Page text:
In the fall of 2008, the “shock doctrine” came home to roost in the form of what has been referred to as a financial meltdown in the American but also increasingly larger segments of the world economy. Many were quite surprised, and there was certainly a sense of moral indignation about the entire affair. With media support there has been an ongoing witch hunt for the culprits who “got us into this mess.” But the proliferation of discourses has reacted to this crisis as if it were quite unique. The vacuum with respect to a longer-term comprehension of the scale and dynamics of capital accumulation, the various cycles that are packed into it, from shorter business cycles to longer cycles (including what Giovanni Arrighi and others have referred to as hegemonic cycles), are not part of the immediate reaction to losing one’s savings, pension, house, or livelihood. Consciousness would seem to be a short-term phenomenon, and, in large parts of the Western world, it was for a time reinforced by a myth that somehow business cycles were over and that growth had become a permanent fixture.
Crisis, then, is food for thought and for considering the conditions for action. The issue is that thoughts and actions emerging from crisis often compete with one another. This is why it is important for an anthropology of crisis to state what it is that we are dealing with. Therefore, the following seeks to locate current economic crisis in two larger contexts. The first is the real material process that connects declining hegemony in the global system to credit bubbles and crunches as much as to neoliberal flexibilization. Ultimately, we arrive at a view on crises, where there is a high degree of historical determinism linked to the cyclical logic of capital accumulation as a time-space phenomenon. The second, larger context is one that embeds such crises within an ideological space that becomes increasingly a moral space in periods of desperation like the present. Thus, we are dealing with a powerful material logic on the one hand and an accusatory moralism on the other, one that spans the gamut from hunting the devils to castigating the system itself.
The following discussion thus deals with the articulation between the dynamics of economic value and moral values, distinct and autonomous yet connected in the larger reality of experience and its conditions. What is the nature of the current moral reaction against markets? To what extent is this primarily a crisis phenomenon? And is this, at least, a phenomenon related to the effects of crisis, or are we dealing with a rather general structural expression of the system we live in?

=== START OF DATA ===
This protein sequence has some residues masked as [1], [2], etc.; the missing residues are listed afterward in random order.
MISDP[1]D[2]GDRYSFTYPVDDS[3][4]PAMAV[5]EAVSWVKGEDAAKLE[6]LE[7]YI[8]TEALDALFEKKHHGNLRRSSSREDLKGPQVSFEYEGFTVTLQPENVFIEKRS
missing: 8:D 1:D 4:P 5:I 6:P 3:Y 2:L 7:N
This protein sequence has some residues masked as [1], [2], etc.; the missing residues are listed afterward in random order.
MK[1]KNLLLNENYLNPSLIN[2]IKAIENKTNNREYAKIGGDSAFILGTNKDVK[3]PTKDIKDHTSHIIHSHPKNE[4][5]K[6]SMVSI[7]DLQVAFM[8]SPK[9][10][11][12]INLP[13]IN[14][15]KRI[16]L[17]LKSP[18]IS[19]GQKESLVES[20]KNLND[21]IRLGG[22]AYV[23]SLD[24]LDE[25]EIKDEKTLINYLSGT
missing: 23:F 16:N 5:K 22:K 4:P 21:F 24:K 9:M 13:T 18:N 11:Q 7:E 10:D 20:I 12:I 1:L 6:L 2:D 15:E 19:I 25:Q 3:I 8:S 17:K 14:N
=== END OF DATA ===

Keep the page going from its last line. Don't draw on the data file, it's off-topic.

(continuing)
There has been an excessive almost obsessive attempt in the past years to label reality rather than trying to account for its genesis and dynamics. This is a complex phenomenon that requires a study in its own right (Friedman 2000, 2002), but it seems apparent that in the vacuum of debate and the tribalization of academia, a canon has begun to emerge in which category terms, labels, and keywords have become a necessary ingredient in our discourses.
Words such as “globalization,” “millennial capitalism,” and “neoliberalism” are among terms used as causal, possibly definitive, rather than as objects to be deconstructed and deciphered. This has skewed much of the discussion in the direction of labeling and categorizing rather than analyzing. These are also words that have taken on moral connotations, to become part of the ahistorical almost visceral reaction to the rapid transformations of the past decades, as if capitalism was the work of bad guys that calls for a Rambo of the left.
In many ways, the term globalization itself has been, for quite a few years, a way of designating the nature of the contemporary situation, an epoch, a stage in history and unlike anything we have seen previously. In its heyday, globalization discourse made assumptions about a coming world of happy fusions, at least in cultural terms freed “of the constraints of the nation form” (Appadurai 1996: 23). But soon this image was confronted by the contradictory processes that were actually occurring in the world with all of their fragmented violence and class polarization. More recently, globalization has been modified or even replaced by the word “neoliberalism” with a new focus on the “bad side” of globalization.
Of course, words are used to capture a certain aspect of reality, and I would not argue that globalization and neoliberalism do not refer to any real objects, only that they have taken on a kind of magical explanatory value rather than being that which needs to be explained. This enables one to endow them with powers that they do not have. This is because they are not autonomous realities but aspects of larger logics or processes.
Globalization as a historically specific moment within global systemic cycles of expansion and contraction
I suggest that many of the keywords above are misdirected to aspects of a phenomenon that are more products than driving strategies. Globalization is, in this view, not a stage of history but a historical phase of capitalist processes of long-run expansion and contraction. It refers to a period of hegemonic decline in which there is a relatively rapid decentralization of capital accumulation within the larger system and in which potential new centers of world accumulation begin to rise to dominance. This idea is also very close to that expressed in Arrighi’s The Long Twentieth Century (1994), itself a development of Fernand Braudel’s understanding of European economic historical processes (1992a). But it also pertains for a much longer historical trajectory, at least as far back as the earliest commercial civilizations of the Bronze Age (Ekholm Friedman and Friedman 2008). Its internal logic is as follows:
- Initial expansion by a state within a pre-existing global system or co-extensively with the formation of the latter
- The formation of a hegemonic economic position, in which a center becomes a “workshop of the world”
- Accumulation of wealth leads to increasing costs of reproduction in the hegemonic center as the immediate product of this accumulation.
- Following (3), the center becomes relatively more expensive to reproduce than other regions of the system.
- This leads to a gradual process of capital export to areas that are more profitable for investment.